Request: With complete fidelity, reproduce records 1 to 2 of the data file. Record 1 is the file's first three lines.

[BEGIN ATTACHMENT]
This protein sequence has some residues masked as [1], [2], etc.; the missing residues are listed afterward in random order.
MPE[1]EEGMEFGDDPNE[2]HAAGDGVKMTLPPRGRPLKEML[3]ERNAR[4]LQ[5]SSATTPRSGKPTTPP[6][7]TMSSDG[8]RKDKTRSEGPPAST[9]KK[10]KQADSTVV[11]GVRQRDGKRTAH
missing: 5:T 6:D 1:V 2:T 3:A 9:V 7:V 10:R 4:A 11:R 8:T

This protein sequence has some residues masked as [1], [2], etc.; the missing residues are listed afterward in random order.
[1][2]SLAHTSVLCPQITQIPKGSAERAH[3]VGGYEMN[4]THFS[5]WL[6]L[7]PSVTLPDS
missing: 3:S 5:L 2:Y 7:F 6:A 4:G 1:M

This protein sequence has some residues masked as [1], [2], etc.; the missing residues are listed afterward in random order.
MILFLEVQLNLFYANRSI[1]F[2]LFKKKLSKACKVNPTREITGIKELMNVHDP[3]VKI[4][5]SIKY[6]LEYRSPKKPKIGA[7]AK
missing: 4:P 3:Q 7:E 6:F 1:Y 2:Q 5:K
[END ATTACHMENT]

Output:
This protein sequence has some residues masked as [1], [2], etc.; the missing residues are listed afterward in random order.
MPE[1]EEGMEFGDDPNE[2]HAAGDGVKMTLPPRGRPLKEML[3]ERNAR[4]LQ[5]SSATTPRSGKPTTPP[6][7]TMSSDG[8]RKDKTRSEGPPAST[9]KK[10]KQADSTVV[11]GVRQRDGKRTAH
missing: 5:T 6:D 1:V 2:T 3:A 9:V 7:V 10:R 4:A 11:R 8:T

This protein sequence has some residues masked as [1], [2], etc.; the missing residues are listed afterward in random order.
[1][2]SLAHTSVLCPQITQIPKGSAERAH[3]VGGYEMN[4]THFS[5]WL[6]L[7]PSVTLPDS
missing: 3:S 5:L 2:Y 7:F 6:A 4:G 1:M